NASA’s Advanced Concepts Institute (NIAS) has awarded Positron Dynamics a grant to develop a new type of nuclear rocket engine, the FFRE (fission fragment rocket engine), or fission fragment engine. To implement the project, Positron Dynamics proposed a new and unexpected type of fuel assembly in the form of the lightest airgel interspersed with uranium. This is the best that can be offered for space, where every gram is worth its weight in gold.
Fission-fragment engines are a long-proposed concept. Today, nuclear propulsion as a whole is coming to the fore as promising for the development of both the far corners of the solar system and for flights in near space, where they will provide maneuverability and constant control over space. Unlike nuclear rocket engines with reactive material heating, fission fragment engines create jet thrust at the expense of the fission products themselves. This means that additional reaction mass is not needed and can be replaced by a payload.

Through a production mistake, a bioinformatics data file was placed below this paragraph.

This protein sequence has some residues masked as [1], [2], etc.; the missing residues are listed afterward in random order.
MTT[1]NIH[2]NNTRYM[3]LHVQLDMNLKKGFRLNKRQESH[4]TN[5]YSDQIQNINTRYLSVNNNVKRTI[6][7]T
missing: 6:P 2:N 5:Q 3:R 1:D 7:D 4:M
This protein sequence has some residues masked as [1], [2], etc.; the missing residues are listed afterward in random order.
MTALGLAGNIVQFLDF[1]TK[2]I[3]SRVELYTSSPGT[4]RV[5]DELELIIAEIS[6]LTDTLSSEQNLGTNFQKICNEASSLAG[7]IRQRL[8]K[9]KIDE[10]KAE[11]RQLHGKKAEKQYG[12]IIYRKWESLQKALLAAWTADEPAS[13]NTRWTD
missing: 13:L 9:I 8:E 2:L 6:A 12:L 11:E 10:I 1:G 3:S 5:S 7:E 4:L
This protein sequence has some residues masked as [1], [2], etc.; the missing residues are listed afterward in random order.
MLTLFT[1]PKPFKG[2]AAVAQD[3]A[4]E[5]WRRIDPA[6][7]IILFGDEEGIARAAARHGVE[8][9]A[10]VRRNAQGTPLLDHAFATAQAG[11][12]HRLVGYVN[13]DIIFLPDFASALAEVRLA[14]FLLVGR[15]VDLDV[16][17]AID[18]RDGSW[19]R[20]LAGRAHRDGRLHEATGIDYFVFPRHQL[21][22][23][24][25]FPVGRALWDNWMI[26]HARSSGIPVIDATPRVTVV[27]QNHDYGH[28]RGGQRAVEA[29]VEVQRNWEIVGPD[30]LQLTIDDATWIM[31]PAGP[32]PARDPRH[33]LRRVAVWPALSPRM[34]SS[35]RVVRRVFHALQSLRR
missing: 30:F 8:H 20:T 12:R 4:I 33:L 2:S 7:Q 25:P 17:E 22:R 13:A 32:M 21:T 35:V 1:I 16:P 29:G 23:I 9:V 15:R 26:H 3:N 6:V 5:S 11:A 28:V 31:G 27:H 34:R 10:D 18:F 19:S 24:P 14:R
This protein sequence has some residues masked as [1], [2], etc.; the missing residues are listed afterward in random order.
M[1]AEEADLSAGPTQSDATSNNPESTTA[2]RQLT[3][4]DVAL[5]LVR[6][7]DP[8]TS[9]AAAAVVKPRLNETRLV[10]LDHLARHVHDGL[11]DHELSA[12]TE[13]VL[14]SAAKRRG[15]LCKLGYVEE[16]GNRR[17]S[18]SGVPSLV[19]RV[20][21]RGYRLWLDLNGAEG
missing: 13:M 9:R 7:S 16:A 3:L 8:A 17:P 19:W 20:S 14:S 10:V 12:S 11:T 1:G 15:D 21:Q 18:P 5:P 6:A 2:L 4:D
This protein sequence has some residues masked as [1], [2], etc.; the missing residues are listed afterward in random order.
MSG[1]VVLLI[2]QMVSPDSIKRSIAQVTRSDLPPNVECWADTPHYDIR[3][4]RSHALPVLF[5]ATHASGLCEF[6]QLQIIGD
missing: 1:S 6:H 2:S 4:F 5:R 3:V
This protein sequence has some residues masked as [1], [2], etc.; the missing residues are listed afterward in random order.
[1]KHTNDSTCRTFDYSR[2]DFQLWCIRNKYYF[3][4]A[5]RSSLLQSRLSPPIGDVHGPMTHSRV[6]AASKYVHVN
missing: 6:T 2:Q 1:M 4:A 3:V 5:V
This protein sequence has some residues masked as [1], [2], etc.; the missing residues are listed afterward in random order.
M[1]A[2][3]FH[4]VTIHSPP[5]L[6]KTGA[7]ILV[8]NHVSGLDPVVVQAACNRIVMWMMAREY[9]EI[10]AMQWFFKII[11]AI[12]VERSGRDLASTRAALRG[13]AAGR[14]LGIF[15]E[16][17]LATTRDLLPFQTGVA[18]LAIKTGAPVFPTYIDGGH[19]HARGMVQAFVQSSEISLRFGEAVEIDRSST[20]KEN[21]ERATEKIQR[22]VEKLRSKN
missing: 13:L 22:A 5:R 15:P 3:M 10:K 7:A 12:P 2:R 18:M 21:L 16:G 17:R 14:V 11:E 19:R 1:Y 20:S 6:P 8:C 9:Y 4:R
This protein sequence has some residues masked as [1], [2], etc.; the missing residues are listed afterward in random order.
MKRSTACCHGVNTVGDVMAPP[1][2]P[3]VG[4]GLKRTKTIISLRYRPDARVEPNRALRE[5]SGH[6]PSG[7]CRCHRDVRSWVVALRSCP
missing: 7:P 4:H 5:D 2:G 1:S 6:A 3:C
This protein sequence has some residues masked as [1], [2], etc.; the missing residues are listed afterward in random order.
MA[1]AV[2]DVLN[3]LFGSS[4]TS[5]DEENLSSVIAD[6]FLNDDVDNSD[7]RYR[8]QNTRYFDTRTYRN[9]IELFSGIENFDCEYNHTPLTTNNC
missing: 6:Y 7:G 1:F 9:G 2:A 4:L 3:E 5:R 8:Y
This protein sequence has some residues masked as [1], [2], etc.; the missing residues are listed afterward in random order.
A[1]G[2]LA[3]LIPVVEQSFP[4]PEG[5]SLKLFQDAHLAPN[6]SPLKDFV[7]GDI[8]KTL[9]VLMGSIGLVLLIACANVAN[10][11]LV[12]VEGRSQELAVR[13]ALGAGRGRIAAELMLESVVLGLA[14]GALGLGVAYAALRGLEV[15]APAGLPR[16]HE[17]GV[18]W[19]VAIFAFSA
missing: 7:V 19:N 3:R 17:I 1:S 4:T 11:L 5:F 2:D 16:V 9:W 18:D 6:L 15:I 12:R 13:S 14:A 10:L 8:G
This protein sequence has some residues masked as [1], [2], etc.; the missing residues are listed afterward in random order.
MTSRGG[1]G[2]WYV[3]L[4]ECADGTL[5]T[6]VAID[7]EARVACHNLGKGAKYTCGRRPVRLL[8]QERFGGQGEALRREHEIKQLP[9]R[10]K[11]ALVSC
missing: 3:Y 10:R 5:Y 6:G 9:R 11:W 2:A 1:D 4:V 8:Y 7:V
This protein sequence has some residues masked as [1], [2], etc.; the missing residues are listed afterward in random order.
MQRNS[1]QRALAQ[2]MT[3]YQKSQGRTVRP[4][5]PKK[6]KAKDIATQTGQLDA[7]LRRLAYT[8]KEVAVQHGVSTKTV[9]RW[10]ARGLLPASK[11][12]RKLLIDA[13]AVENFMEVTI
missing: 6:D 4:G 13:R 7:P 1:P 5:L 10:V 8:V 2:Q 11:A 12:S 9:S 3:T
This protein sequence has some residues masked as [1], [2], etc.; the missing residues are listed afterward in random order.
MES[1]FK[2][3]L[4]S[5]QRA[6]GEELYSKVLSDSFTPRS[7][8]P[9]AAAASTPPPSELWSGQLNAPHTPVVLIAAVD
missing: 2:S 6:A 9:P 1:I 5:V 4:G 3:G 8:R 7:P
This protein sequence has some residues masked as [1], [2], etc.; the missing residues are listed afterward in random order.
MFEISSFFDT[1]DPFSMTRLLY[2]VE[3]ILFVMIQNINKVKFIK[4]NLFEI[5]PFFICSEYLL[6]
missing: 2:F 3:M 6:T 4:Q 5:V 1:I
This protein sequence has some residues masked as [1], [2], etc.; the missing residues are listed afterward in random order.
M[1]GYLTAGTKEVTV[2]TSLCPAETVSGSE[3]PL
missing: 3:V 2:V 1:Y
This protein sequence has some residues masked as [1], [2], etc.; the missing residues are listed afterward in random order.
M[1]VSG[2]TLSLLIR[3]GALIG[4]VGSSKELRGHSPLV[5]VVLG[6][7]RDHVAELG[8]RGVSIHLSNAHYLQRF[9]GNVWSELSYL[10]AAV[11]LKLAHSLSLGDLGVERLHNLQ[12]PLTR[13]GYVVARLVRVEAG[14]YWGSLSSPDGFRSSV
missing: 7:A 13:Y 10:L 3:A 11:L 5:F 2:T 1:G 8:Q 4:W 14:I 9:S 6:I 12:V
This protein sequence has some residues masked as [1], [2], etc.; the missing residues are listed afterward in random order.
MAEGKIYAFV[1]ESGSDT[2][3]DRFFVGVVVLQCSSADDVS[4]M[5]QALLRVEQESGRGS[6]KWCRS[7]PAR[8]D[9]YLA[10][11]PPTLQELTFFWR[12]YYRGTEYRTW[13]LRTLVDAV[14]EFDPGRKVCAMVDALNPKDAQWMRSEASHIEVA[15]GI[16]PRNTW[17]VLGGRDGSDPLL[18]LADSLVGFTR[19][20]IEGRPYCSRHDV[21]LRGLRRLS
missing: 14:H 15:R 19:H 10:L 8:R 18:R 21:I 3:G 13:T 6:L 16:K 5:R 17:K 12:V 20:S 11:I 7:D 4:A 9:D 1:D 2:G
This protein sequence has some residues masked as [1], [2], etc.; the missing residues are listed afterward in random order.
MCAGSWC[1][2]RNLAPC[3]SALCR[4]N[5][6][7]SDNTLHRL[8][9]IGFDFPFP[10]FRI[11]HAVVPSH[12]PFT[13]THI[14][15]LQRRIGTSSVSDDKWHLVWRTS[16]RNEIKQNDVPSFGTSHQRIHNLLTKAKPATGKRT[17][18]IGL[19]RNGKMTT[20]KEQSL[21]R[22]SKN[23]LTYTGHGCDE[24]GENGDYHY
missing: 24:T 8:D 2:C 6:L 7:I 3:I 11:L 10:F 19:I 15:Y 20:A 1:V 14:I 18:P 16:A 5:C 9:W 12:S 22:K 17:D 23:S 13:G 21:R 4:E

In fact, the same processes take place in FFRE engines as in the reactors of nuclear power plants on Earth. But in a rocket engine, fission products in the form of plasma must be directed strictly in a given direction to create thrust and to protect engine and ship components from destruction by uncontrolled flows of radioactive material. Thus, developers need to solve two issues: the maximum lightening of fuel assemblies while maintaining ease of handling and control of the plasma circuit in the engine.
Positron Dynamics promises to solve the problem of maximizing the ease of fuel assemblies by packing uranium into an airgel structure. As far as plasma confinement is concerned, superconducting magnets will come to the rescue. The development of superconducting magnets has significantly spurred research in the field of thermonuclear reactors. There, too, it is necessary to contain the superheated plasma in order to avoid the destruction of the walls of the reactors. There are enough developments in the industry to be used to design a plasma-controlled rocket engine, Positron Dynamics is confident and NASA is also of this opinion.
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